Well, another year went by pretty fast for most of us. As 2021 winds down, it's a good time to stop and think about all of the things for which we are grateful.

So, pausing with those thoughts in mind, your Tulsa Master Gardeners would like to give a robust THANK YOU to our readers. While not everyone opens and reads the MG e-Newsletter, we have over 11,000 subscribers that receive this electronic-based horticultural information each and every month. We strive to deliver topics to the homeowner that helps them the most with their seasonal gardening activities, needs, issues and problems along with many (we hope) helpful tips.

Just a reminder that we are part of the Oklahoma State University Extension Service and are supported by an array of professionally trained horticulturists from the state university. We only deliver university research-based information that you can trust is correct and proven to work.

With that said, please feel free to share this newsletter with your family, friends and gardening partners as we continue to strive to increase our community outreach through readership. It's easy to sign up for the newsletter. Simply go to, click on "Articles & e-Newsletter", then click "sign up now". It's a completely free service and you can cancel at any time.

Happy Holidays to all!

Learn about what you should be doing in the month of DECEMBER. A selection of Garden Tips (Lawn & Turf, Trees & Shrubs, Flowers, Fruits & Nuts, and more) can be found by clicking on GARDEN TIPS.
From Green Country Master Composters
A good topic to consider in the month of December is composting or recycling live Christmas trees, wreaths, and holiday greenery. Here are some websites for information on recycling Christmas greenery waste:

One tip that stood out was using only the needles for mulch. If you're using small branches in your compost, it's best to cut the branches in small pieces for easier, quicker composting and breakdown. And, for the big stuff, have the tree shredded to use the sawdust in your compost pile or mix with mulch.  

Please don't forget to compost holiday dinner scraps, but DO NOT include bones, oils, fat, meat, or animal skins in your compost pile.
Each month the Compost Connection article focuses on a different topic. So, if you have missed our previous monthly topics you may review those by going to to You will find a link to view past monthly articles by clicking on the e-Newsletter link.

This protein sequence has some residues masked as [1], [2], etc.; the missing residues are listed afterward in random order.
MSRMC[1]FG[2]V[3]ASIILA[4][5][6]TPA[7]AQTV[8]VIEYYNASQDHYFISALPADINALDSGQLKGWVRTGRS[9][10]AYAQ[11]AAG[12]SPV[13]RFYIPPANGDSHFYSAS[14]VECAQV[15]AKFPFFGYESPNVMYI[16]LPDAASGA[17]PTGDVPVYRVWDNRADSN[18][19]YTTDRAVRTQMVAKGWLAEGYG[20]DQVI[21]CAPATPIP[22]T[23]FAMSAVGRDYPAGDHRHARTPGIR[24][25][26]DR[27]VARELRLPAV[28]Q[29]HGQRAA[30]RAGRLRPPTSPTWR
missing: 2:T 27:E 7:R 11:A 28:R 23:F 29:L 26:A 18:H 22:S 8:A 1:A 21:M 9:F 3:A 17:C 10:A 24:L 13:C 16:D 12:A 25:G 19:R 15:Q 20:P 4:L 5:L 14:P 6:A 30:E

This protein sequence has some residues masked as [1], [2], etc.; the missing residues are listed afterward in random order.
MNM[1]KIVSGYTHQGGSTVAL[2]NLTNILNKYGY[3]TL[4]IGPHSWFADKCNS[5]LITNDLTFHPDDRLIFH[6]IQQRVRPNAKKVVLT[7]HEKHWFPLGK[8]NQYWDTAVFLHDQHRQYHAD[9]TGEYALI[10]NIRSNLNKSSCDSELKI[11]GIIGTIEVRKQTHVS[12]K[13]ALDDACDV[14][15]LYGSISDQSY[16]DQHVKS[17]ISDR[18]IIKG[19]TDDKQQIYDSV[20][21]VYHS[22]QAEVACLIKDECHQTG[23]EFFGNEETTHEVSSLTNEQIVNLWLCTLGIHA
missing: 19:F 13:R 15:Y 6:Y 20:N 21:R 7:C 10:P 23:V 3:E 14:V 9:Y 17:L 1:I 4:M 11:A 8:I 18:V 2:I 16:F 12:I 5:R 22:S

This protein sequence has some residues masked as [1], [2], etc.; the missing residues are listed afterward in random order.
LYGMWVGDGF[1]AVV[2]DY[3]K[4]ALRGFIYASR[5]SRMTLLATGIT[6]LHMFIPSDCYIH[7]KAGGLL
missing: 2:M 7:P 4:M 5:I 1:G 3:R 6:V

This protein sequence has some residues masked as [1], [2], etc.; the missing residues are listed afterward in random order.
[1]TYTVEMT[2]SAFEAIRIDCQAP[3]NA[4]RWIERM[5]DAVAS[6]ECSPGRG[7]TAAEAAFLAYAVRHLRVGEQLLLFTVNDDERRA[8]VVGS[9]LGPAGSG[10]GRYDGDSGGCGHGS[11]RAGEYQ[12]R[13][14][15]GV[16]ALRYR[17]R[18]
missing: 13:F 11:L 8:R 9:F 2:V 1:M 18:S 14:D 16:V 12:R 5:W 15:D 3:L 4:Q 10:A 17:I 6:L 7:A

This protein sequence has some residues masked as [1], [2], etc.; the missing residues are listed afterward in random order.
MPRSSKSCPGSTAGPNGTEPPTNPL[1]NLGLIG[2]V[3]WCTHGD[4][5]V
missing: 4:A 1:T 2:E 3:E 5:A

We wish you Happy Holidays, and Happy Composting in the New Year! "See" you in January.

A good multi-tasker is hard to beat! It may look like a humble paint pail, but it’s really a handy garden tool. This small painter’s pail is a good size for getting mulch, compost or dirt into those hard to reach spots behind and between bushes and shrubs. The curved handle makes this pail a good scoop. These inexpensive plastic pails are available at most big box, hardware, and paint stores.
Acorns are funny products of nature. On one hand, these little guys are nature's way to help produce more trees. On the other hand, they can be a real nuisance . . . either falling and hitting your vehicles or laying everywhere on driveways, patios, and walkways or later growing into tree seedlings that you don't want or simply becoming a smorgasbord for squirrels and other wildlife.

An acorn is essentially an oak tree nut. Like other nut trees, each species of oak produces its own unique acorn, and individual acorn characteristics differ depending on species of oak. Acorns are produced by all species of oak found in Oklahoma. 

Acorn production can vary widely from year to year. Click on ACORNS to find out what happened this year
As much as we gardeners would like to work (I mean, piddle around) outside year round, our weather has a clever way to discourage such. It's getting close to that time that we put away our gardening tools for the winter and enjoy a good book indoors.

Good quality gardening tools are expensive and, as such, it's in our best interest to take good care of those handy little items so they last sometimes upwards of a lifetime. Let's don't forget about our hoses and pots as well.

Click on WINTER TOOL PREP for some really good tips on how best to winterize our gardening tools, outdoor hoses, and container pots for the winter.